Cherry quickly developed a reputation for being an eccentric, flamboyant coach who strongly encouraged physical play among his players. According to Cherry, he modeled the Bruins' playing style after that of his dog, Blue, a feisty bull terrier. While the team had previously been known for Orr and Esposito who were highly skilled scorers, their impending departures had Cherry remake the team with enforcers and grinders which became known as the "lunch-pail gang" (or "lunch pail A.C.") and "the Big Bad Bruins". Albeit for a brief slump until Esposito and Carol Vadnais were traded to the New York Rangers for Brad Park and Jean Ratelle, as Esposito disagreed with Cherry's coaching while Park would thrive under it. This approach of "balance over brilliance" rejuvenated the Bruins as they continued to be one of the NHL's best teams during the latter half of the 1970s, capturing the division title four straight seasons from 1975–76 through 1978–79. In the 1977–78 season, Cherry coached the Bruins team to an NHL record of 11 players with 20 goals or more on a single team. Cherry won the Jack Adams Award as NHL coach of the year in 1976.
The Bruins were able to defeat the rough Philadelphia Flyers twice in the playoffs under Cherry's tenure. The Bruins made the Stanley Cup finals twice, both times losing to their arch-rivals, the Montreal Canadiens, in both 1977 and 1978. In the 1979 semi-final playoff series against the Canadiens, Cherry's Bruins pushed the series to the limit but they were undone by a late penalty in the seventh game. Up by a goal with less than three minutes left in the seventh game, the Bruins were called for having too many men on the ice. The Canadiens' Guy Lafleur scored the tying goal on the subsequent power play, and ultimately the Canadiens won the game in overtime. Montreal went on to easily defeat the New York Rangers for their fourth straight Cup title. Cherry, who had an uneasy relationship with Bruins General Manager Harry Sinden, was fired by the Bruins afterward.
Cherry went on to coach the Colorado Rockies the following season. Under his tenure, the Rockies adopted the motto "Come to the fights and watch a Rockies game break out!" and the slogan could be seen on billboards all over Denver in the 1979–80 season. Cherry's hiring as head coach immediately rejuvenated the ailing franchise's fortunes.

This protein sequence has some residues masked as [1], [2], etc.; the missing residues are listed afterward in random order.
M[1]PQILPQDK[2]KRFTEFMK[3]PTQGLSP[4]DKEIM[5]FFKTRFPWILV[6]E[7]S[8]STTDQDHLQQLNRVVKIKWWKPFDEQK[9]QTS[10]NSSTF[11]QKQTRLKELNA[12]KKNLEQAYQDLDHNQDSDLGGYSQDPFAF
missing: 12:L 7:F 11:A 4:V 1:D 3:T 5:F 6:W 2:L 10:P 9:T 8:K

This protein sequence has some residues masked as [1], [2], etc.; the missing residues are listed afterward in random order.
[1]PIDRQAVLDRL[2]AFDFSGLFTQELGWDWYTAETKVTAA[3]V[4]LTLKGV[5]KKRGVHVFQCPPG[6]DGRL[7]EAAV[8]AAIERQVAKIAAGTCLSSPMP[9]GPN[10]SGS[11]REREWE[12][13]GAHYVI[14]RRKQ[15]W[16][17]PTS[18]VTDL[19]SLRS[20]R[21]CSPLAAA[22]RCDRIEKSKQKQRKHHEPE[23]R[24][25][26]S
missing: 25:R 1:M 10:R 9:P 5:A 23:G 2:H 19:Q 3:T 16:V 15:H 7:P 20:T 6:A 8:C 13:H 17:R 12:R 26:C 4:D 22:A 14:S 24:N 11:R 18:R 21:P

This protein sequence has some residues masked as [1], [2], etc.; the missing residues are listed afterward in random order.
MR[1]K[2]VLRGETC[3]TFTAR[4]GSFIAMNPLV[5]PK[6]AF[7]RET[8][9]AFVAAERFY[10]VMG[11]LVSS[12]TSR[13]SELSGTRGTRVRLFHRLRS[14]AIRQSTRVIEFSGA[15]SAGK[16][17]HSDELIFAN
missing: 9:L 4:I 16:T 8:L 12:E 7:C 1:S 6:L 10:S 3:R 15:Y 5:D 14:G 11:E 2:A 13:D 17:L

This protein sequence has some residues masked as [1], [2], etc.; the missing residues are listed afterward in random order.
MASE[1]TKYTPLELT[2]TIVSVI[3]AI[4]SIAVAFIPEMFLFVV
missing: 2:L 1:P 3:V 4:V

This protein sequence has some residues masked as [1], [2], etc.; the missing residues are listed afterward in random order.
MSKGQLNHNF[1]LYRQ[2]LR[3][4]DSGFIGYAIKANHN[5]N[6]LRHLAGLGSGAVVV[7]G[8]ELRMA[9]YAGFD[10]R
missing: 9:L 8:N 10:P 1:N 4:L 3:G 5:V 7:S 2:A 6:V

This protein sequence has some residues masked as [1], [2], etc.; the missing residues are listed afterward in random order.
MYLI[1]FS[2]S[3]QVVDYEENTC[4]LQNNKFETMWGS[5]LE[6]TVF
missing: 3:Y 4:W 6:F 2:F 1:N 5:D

However, as he later admitted, his outspokenness and feuding with Rockies general manager Ray Miron did not endear Cherry to management. While Cherry did much to motivate the players, goaltending was still the team's weakness as Miron refused to replace Hardy Åström, whom Cherry dubbed "The Swedish Sieve". Cherry recalled one game where his players had taken ten shots on goal without scoring, but Åström then conceded a goal from the opponent's first shot and so was yanked from net. Of course, Cherry didn't help things when, after watching defenseman Mike McEwen ignore him and refuse to come off during a game, he reached over the boards and manhandled McEwen to the bench. When the Toronto Maple Leafs' Lanny McDonald was abruptly traded to Colorado, McDonald found himself at the centre of another power struggle between Cherry and Miron. Cherry was sympathetic to the fact that McDonald's wife was less than two weeks away from giving birth (as Cherry had not been present when his own wife Rose had given birth), and gave McDonald permission to leave the team on off-days to return to his wife in Toronto. However, general manager Miron did not approve of McDonald's leave. This became another factor that led to Cherry's contract not being renewed after one season.
Cherry's NHL career ended on a positive note when they defeated the Pittsburgh Penguins 5–0 in the final game of the season held at home. Years later, while commentating during the 2001 Stanley Cup Finals between the Colorado Avalanche and New Jersey Devils (the Rockies franchise moved to New Jersey after 1982), Cherry recalled the experience of the Rockies' last game where he was wearing cowboy boots and after it ended, the Rockies players formed two lines with their hockey sticks raised to form an arch so he could depart the ice between them while acknowledging the cheers of the crowd.
In 1983, Cherry was asked by businessman Bill Hunter, who attempted to purchase the St. Louis Blues and move them to Saskatoon, Saskatchewan, to coach his team in Saskatoon. However, the NHL's Board of Governors rejected the move, and the Blues remained in St. Louis.
Internationally, Cherry was an assistant coach for Team Canada at the 1976 Canada Cup and was head coach for Canada's team at the 1981 World Championships in Gothenburg, Sweden.